File #: 2018-0642   
Type: Motion / Motion Response Status: Agenda Ready
File created: 9/21/2018 In control: Board of Directors - Regular Board Meeting
On agenda: 9/27/2018 Final action:
Title: WE, THEREFORE, MOVE THAT THE CEO: A. report back to the Board in 120 days with potential strategies and methods that Metro may employ in future Open Streets funding processes in order to ensure resources are spread across a wider geographical area, such as examining the impact of the current maximum grant allocation and coordinating with Councils of Governments and other cross-jurisdictional entities to assist with grant-writing for smaller, more disadvantaged cities; B. create a "mini-cycle" in FY2020 of Open Street Grant applications that is open to communities that have not received funding from the Cycle 3 Grants, with a focus on regional equity; and C. identify potential funding sources, including Prop C 25%, of up to $1 million for the "mini-cycle" Open Streets event applications.
Sponsors: Board of Directors - Regular Board Meeting
Indexes: Grant Aid, Jacquelyn Dupont-Walker, Janice Hahn, Metro’s Open Streets Grant Program, Motion / Motion Response, Open Streets, Program, Robert Garcia, South Bay Cities subregion
Related files: 2018-0736, 2018-0673
Date Action ByActionResultAction DetailsMeeting DetailsAudio
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SEPTEMBER 27, 2018

Motion by:


Related to Item 16 : Open Streets Grant Program

In 2014, Metro launched the Open Streets Grant Program to give LA County residents the opportunity to experience active transportation in a safe and engaging environment, one that connects people to Metro and gives options for transportation that don't involve a car.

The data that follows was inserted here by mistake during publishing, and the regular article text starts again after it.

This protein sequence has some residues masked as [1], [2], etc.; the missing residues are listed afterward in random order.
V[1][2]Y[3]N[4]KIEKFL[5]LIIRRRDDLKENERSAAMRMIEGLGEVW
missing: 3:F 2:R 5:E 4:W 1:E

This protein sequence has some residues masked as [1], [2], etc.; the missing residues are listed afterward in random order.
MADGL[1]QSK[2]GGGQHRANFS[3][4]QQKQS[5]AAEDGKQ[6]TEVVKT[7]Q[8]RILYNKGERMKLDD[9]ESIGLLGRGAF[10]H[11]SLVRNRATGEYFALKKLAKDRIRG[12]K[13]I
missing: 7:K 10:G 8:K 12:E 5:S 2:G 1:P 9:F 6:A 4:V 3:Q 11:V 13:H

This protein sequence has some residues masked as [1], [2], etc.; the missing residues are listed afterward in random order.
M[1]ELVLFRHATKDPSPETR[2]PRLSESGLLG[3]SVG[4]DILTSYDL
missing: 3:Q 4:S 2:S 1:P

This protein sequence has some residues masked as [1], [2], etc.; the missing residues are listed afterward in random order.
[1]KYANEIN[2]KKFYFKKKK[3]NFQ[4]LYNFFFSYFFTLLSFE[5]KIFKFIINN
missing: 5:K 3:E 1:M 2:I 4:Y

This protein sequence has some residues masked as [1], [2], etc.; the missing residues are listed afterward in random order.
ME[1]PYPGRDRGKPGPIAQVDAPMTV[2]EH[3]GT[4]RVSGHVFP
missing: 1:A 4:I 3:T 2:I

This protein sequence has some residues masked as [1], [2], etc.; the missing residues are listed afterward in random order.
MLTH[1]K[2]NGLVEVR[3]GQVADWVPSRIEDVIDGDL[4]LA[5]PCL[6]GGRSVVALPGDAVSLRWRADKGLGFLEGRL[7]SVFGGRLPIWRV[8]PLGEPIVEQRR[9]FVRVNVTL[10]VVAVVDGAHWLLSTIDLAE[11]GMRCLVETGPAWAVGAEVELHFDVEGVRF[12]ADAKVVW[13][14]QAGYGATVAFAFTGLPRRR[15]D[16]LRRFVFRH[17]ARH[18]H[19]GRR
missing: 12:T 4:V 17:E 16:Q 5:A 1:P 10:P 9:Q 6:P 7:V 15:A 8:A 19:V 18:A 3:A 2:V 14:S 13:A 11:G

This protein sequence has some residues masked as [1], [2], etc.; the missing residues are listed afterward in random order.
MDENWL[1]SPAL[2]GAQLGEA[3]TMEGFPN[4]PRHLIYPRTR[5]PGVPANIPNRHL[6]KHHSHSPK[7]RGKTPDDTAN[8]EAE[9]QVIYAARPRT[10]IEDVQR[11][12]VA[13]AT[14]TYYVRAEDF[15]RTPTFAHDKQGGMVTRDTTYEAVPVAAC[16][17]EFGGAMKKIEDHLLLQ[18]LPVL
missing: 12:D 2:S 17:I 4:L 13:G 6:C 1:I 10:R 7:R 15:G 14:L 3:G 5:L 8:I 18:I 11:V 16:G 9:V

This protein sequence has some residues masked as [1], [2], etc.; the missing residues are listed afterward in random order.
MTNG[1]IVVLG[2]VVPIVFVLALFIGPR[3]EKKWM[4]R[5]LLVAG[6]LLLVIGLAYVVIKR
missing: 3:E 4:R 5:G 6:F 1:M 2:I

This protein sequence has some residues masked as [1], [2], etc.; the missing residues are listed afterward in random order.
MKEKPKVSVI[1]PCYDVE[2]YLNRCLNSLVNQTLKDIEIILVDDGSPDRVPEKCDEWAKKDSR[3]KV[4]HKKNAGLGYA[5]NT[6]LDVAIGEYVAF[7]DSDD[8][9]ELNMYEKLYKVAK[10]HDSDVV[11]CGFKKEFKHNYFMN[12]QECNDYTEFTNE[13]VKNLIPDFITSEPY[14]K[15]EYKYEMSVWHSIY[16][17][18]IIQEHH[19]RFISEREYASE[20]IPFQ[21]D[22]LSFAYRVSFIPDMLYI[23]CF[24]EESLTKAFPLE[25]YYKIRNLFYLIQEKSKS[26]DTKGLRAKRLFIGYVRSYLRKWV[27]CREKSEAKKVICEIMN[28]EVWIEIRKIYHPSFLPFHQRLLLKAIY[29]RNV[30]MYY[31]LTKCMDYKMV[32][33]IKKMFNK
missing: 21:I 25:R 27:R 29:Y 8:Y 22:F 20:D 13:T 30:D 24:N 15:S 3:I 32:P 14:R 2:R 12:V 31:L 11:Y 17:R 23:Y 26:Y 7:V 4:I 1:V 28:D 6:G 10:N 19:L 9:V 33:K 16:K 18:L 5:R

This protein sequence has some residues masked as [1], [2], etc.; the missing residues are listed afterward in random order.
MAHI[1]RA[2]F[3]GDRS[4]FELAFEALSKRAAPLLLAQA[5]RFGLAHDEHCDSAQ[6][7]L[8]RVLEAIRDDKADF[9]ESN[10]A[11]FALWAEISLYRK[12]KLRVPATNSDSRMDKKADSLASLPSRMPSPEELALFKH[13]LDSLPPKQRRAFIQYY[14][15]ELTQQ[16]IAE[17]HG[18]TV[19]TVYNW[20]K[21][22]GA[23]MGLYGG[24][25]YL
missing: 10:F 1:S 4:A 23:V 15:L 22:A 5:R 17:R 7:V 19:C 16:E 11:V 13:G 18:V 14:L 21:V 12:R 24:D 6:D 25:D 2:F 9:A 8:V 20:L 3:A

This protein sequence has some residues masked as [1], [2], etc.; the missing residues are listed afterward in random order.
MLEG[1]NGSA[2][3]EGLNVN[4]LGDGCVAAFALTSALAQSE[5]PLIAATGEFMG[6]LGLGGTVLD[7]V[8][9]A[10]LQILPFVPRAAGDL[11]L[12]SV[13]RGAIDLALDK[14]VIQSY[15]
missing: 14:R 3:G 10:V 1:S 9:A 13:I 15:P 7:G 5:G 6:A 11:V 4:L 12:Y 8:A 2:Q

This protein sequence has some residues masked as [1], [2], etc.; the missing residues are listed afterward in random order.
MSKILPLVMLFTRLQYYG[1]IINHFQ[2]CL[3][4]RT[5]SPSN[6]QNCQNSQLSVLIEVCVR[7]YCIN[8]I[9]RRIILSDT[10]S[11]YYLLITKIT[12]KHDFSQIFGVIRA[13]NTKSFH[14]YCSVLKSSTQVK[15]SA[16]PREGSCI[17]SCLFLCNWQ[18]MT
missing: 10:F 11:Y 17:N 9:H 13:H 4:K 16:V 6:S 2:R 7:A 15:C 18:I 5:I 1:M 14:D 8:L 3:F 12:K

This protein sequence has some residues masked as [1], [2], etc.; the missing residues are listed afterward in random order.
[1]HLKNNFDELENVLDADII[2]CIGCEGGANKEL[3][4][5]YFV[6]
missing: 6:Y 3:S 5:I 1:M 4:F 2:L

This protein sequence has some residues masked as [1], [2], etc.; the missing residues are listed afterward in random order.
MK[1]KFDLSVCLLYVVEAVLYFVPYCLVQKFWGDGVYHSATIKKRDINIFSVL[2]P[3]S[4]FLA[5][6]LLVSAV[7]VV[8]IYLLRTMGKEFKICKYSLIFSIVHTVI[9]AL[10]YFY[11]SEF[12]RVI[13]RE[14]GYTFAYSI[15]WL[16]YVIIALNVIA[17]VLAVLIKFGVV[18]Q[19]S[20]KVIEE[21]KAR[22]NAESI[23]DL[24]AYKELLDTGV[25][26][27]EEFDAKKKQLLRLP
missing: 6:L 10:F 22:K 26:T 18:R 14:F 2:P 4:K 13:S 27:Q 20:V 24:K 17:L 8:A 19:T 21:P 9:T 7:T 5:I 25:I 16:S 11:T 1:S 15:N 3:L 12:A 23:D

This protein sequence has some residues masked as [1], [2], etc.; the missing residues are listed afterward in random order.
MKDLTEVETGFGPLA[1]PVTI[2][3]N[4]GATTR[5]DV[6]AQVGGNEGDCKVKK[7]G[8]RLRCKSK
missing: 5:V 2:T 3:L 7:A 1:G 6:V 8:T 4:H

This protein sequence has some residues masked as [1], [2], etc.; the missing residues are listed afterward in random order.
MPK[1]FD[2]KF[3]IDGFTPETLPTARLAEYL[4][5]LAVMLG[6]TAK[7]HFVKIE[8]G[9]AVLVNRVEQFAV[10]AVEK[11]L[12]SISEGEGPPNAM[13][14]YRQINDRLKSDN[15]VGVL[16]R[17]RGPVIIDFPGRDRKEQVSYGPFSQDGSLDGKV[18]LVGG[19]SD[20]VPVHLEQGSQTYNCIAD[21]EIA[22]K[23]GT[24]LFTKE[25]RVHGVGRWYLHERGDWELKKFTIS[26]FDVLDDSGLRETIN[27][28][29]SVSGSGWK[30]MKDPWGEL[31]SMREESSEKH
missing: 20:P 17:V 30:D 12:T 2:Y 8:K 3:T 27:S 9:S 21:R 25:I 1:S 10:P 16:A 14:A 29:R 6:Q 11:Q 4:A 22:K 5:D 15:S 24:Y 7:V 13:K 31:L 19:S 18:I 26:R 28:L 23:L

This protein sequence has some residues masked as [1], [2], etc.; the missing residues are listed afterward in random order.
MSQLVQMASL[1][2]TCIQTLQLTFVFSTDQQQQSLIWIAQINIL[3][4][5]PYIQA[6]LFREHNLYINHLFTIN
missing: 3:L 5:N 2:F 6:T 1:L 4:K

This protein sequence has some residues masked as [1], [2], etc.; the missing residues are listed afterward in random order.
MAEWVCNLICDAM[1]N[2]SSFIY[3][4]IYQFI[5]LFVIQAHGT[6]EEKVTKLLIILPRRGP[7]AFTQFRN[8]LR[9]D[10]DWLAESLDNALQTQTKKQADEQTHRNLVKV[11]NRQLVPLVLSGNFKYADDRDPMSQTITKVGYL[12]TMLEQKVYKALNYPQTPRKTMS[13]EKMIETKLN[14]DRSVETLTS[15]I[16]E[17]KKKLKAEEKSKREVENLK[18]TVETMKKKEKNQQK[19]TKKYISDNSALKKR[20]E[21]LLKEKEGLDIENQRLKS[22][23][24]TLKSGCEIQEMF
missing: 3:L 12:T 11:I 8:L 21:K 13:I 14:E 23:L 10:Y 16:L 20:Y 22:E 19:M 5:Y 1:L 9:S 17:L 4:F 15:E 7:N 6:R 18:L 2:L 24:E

Over the last few years, the popularity of this program has blossomed. So much so, that in 2018 in their third Open Streets grant cycle, Metro staff received 26 applications, which is more than in either of the previous two cycles. This level of response indicates a great deal of interest in the program and from cities wishing to bring these popular events to their constituents. Of these 26 applications received, Metro staff recommend a full award to 14, and a partial award to one.
While the Gateway Cities comprised a quarter of the Open Streets applications, they account for only one of the 14 events recommended for a full award, as well as the one partial award recommendation. The amount recommended to be awarded to the Southeast cities represents only 8 percent of the total amount recommended to be awarded across all of LA County. Moreover, during this cycle, not a single South Bay City applied for a grant.
The Metro Board recently adopted the Equity Framework, which is intended to create equality of outcome, and not just equal treatment. Cities with fewer resources available to them should be considered with equity in mind, and not just equal treatment.
Further, all cities that were not recommended for funding in this grant cycle have already hosted successful Open Streets events, made possible through prior Metro Open Streets grant awards. It ought to be the intent of Metro to support the expansion of these projects, whether due to funding, outreach, coordination, scoring, or other measures.


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